"Most people are drawn to the portraits because they have something different about them (from a distance especially). Seeing them in person is a whole different feel than seeing the photograph. They have a sense of depth that the photo can't capture." - Andrew Myers

Meet Andrew Myers, one of the most patient modern-day sculptors around. This Laguna Beach, California-based artist goes through a multi-step process to create incredible works of art you almost have to see (or touch) to believe. He starts with a base, plywood panel, and then places pages of a phone book on top. (Cool fact: He'll use pages from his subjects' local area.) He then draws out a face and pre-drills 8,000 to 10,000 holes, by hand. As he drills in the screws, Myers doesn't rely on any computer software to guide him, he figures it out as he goes along. "For me, I consider this a traditional sculpture and all my screws are at different depths," he says.

One of the most challenging parts is getting rid of the flat drawing underneath because he then has to paint over each of the screw heads, individually, so that in the end, the sculpture looks like an actual portrait.

Look through these photos and you'll notice that the real magic happens when you see these pieces from an angle.

Update: I got in touch with Myers to ask him a few questions about this very different type of sculpting. Read that brief interview below.

Andrew Myers, the Artist

How does this type of sculpture differ from your usual work?
These pieces are definitely a departure from my normal artwork. For years I had been sculpting in bronze, doing figurative, narrative types of work. The screw art was born mostly because I was burnt out on the narrative work, but also because I'm always searching for a "better" sculpture. It has been hard for me to stick to one style of work as I always tend to find something more interesting. In fact, before I got the exposure on the screw art, I had considered taking a break from that to pursue something else.

What do you hope others will get out of these pieces?
When other people look at this work, I hope they can see the amount of thought and work that went into each piece. I feel I have used everything I've learned over the past decade, including sculpture, painting, construction etc, to create something that I had never seen before.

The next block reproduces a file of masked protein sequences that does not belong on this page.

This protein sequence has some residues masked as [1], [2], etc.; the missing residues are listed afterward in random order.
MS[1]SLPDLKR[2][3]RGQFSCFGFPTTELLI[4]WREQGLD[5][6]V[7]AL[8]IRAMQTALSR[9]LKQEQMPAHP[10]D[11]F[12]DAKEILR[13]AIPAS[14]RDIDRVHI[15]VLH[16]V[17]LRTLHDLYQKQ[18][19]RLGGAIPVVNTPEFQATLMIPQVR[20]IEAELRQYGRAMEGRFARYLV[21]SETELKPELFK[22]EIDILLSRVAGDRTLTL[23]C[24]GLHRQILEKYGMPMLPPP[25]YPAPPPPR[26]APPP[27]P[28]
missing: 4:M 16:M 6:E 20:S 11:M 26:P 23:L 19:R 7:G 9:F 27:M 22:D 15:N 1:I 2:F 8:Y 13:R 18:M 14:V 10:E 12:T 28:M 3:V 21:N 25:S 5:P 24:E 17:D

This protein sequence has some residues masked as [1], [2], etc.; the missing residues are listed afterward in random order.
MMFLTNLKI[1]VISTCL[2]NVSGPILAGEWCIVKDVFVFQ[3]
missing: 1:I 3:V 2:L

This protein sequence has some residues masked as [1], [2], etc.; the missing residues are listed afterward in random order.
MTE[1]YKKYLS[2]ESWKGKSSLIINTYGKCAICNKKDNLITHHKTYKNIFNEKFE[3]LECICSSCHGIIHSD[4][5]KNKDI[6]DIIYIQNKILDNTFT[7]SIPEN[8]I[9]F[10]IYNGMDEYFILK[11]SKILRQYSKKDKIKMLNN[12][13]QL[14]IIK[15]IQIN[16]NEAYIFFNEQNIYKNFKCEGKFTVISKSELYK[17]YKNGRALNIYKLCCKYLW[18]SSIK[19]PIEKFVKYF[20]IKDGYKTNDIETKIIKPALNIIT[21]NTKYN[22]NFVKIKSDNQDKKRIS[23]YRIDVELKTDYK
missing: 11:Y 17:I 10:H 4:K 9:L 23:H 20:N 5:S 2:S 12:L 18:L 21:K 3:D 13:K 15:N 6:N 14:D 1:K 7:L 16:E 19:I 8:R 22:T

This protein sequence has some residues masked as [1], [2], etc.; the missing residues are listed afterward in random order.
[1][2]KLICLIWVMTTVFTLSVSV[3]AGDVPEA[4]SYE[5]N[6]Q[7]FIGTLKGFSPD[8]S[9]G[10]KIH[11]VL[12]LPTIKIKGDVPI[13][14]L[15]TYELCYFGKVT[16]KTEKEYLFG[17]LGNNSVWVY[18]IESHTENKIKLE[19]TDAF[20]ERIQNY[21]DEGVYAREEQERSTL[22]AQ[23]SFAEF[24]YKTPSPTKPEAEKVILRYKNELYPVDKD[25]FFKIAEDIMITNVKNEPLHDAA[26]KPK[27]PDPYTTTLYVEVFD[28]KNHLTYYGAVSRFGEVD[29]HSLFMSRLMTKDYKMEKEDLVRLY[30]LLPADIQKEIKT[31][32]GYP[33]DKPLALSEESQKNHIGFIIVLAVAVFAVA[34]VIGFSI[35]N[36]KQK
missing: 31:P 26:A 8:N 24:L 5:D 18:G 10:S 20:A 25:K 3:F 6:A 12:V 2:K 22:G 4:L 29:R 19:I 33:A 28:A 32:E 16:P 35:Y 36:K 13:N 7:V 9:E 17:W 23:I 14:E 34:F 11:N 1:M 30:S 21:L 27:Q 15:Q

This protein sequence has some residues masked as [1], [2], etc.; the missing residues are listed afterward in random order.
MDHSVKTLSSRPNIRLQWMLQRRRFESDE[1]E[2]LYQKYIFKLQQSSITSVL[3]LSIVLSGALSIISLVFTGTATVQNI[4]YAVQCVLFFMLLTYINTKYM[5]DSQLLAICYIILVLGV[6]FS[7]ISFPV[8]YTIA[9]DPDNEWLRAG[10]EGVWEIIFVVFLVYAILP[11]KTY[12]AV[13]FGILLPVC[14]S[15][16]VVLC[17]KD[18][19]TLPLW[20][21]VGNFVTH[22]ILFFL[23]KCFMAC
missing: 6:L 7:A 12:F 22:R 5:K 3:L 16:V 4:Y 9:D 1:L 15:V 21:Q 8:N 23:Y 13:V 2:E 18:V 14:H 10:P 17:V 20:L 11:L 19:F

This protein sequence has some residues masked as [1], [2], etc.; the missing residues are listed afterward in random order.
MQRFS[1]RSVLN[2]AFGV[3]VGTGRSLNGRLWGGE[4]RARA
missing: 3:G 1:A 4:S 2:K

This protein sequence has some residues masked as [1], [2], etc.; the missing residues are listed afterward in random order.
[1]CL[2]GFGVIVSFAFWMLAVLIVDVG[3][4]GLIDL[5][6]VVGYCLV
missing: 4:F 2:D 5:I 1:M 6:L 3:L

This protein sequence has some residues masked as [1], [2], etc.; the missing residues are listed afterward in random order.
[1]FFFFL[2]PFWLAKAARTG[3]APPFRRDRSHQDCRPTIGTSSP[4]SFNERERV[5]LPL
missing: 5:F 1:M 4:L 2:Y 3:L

What's next?
Right now I am in a studio transition, so I haven't had much time to work on the art side of things. However, I have some great plans for the future, which include plenty of screws and large scale sculptures (hopefully public art).

Andrew Myers' website

Photos courtesy of Andrew Myers
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  • It certainly is quite a lot of work. Well done, well executed. Loved it.

  • Simply one word will do, amazing!
  • that is some awesome work
  • How cool! Andrew you are great, a great artist with a patience as hell ... uff!
  • I'm not sure who impresses me more, this guy or Saimir Strati... Oh, wait, it's Saimir Strati; nevermind. Someone sent me the Da Vinci nail sculpture 3 or so years ago. Didn't bother to find out who the artist was until I saw this. He's actually done some other pretty impressive mosaics with ordinary objects (toothpicks, corks).
  • Eeeek! Patience is the word! Amazing work!!
  • OK! What is his profession? INcredible machine? ;)
  • Very interesting :-)
  • quoting Alyssa: Wow. just wow. Really liked it.
  • Beautiful work Andrew. I love the juxtaposition of the smooth phone book pages with the staggering waves of screws. You took something so ordinary and made it wonderful :)
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